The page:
Animal Conservation

Genetic management of chondrodystrophy in California condors

Katherine  Ralls a1c1, Jonathan D.  Ballou a1, Bruce A.  Rideout a2 and Richard  Frankham a3
a1 National Zoological Park, Smithsonian Institution, Washington, DC 20008, USA
a2 Zoological Society of San Diego, Post Office Box 551, San Diego, California 922112, USA
a3 Department of Biological Sciences, Macquarie University, NSW 2109, Australia


Five out of 169 fertile California condor (Gymnogyps californianus) eggs laid in captivity have exhibited chondrodystrophy, a lethal form of dwarfism. Pedigree records indicate that this chondrodystrophy, like similar conditions in chickens, turkeys and quail, is probably inherited as an autosomal, recessive allele. We estimate that the frequency of this putative allele is about 9%. This high frequency is probably due to a founder effect. We consider three management options for the allele: ignoring it, eliminating it by selection and minimizing its phenotypic manifestation by avoiding matings between possible carriers. We recommend minimizing its phenotypic expression because an unacceptably large proportion of condors (up to 78 out of 146) would be prevented from breeding under a selection strategy designed to eliminate the allele. We predict that many captive populations will prove similar to the California condor population in that it will prove inadvisable or impractical to select against one or more deleterious alleles detected in the population.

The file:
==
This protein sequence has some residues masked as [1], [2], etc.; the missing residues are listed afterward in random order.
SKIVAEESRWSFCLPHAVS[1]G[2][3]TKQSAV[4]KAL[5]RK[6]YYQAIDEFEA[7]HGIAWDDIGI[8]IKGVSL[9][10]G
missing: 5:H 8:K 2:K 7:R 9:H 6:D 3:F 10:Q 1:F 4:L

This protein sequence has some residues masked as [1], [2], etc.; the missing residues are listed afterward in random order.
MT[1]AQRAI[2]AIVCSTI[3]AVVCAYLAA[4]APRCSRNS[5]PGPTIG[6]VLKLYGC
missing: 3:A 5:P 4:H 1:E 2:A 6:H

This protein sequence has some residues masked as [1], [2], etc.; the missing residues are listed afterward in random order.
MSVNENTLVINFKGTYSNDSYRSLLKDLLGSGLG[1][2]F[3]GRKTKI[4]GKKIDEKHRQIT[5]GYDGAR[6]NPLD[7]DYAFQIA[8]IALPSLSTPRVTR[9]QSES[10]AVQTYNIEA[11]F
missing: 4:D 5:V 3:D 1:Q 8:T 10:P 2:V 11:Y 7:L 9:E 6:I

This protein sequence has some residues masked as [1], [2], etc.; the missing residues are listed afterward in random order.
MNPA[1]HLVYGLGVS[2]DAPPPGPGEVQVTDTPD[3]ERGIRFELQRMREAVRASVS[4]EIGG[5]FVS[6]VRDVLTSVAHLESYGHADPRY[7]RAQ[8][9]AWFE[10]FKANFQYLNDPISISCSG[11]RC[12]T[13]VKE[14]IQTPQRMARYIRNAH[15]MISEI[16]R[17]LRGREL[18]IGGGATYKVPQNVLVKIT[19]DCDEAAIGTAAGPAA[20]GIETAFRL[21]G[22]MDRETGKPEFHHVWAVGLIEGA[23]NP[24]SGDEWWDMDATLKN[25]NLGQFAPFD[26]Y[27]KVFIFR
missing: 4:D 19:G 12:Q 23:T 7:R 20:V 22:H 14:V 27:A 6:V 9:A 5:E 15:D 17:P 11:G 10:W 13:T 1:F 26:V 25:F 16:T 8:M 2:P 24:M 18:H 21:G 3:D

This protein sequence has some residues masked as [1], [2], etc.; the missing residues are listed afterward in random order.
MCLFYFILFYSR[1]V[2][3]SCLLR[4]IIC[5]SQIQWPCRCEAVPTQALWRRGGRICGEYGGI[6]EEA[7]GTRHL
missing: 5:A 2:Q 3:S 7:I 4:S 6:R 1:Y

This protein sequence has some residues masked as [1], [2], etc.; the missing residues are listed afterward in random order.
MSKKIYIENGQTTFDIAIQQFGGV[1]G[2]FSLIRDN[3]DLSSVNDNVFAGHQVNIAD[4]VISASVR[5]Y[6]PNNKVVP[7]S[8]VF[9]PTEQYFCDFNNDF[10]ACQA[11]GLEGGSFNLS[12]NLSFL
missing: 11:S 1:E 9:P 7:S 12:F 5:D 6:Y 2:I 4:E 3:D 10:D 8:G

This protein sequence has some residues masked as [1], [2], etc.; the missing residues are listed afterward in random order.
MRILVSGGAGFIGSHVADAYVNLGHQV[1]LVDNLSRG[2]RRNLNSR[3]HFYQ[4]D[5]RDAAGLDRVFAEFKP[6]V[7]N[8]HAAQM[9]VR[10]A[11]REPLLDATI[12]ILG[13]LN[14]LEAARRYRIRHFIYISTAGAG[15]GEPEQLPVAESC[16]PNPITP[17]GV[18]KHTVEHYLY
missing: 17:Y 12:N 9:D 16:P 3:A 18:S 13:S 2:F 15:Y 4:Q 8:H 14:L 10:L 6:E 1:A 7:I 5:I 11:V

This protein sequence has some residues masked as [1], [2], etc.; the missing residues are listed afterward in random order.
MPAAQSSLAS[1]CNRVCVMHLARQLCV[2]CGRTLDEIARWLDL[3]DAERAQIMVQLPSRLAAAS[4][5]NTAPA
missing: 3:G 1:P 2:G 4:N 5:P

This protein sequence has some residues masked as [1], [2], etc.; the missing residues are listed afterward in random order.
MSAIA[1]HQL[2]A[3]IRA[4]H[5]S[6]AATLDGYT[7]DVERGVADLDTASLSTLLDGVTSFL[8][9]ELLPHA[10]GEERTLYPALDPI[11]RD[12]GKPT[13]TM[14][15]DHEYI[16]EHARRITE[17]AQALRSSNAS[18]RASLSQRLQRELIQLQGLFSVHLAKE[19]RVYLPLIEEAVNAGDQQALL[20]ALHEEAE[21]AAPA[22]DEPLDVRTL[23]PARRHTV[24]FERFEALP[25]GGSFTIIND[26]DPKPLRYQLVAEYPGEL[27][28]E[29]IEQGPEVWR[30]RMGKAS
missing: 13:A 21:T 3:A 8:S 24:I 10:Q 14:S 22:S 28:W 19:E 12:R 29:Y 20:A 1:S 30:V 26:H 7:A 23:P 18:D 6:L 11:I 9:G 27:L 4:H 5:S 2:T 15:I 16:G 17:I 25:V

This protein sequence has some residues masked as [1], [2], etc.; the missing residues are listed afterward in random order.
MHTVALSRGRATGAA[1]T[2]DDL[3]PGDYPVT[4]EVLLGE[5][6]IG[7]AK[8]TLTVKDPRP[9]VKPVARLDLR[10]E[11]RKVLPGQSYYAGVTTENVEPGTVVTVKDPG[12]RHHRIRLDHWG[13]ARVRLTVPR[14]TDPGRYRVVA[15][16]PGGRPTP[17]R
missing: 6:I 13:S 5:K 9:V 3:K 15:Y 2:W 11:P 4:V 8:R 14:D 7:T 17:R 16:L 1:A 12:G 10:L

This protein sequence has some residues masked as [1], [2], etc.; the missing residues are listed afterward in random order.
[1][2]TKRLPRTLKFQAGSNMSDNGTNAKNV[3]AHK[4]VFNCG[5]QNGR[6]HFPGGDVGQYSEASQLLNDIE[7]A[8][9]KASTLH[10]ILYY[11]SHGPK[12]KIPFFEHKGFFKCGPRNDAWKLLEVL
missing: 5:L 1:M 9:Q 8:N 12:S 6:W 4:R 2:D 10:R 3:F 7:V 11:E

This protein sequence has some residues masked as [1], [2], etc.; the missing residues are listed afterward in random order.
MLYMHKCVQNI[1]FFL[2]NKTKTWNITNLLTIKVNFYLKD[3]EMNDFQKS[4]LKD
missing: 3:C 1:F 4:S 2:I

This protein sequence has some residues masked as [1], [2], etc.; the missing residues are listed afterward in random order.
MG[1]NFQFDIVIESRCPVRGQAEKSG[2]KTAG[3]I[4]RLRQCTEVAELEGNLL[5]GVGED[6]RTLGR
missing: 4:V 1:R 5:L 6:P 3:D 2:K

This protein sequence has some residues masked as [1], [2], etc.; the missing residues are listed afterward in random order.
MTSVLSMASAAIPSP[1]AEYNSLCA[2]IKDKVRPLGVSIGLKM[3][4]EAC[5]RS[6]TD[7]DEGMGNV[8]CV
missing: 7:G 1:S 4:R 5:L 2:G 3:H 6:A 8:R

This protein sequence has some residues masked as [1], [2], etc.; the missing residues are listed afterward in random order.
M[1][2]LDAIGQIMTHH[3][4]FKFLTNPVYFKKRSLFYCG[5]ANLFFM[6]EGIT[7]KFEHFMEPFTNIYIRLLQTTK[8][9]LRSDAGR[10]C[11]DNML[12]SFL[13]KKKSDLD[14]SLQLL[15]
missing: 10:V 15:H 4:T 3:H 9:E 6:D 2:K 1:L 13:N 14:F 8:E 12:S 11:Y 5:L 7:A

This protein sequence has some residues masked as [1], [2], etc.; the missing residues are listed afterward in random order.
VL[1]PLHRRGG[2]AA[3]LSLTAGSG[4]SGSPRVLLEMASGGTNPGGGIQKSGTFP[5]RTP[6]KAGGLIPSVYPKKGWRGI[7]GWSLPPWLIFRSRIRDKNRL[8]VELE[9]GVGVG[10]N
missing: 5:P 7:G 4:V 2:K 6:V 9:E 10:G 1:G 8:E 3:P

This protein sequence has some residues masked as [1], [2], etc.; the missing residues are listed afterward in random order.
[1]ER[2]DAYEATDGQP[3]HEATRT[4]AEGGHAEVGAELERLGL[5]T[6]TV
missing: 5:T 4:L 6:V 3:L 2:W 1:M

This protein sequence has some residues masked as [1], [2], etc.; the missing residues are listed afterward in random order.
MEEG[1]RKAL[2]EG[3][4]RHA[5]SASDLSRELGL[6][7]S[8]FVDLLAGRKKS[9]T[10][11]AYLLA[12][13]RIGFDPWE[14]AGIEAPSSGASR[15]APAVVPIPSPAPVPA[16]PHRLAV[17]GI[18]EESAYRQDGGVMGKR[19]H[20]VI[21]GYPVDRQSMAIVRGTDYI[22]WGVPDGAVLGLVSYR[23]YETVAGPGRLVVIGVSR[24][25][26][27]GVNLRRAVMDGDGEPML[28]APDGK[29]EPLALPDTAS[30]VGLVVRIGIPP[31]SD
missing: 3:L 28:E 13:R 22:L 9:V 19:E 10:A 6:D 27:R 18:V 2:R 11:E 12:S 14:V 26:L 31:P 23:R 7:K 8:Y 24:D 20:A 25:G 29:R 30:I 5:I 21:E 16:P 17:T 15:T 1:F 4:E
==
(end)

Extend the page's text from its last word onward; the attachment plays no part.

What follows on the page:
(Received June 14 1999)
(Accepted November 12 1999)

c1 National Zoological Park, Smithsonian Institution, Washington, DC 20008, USA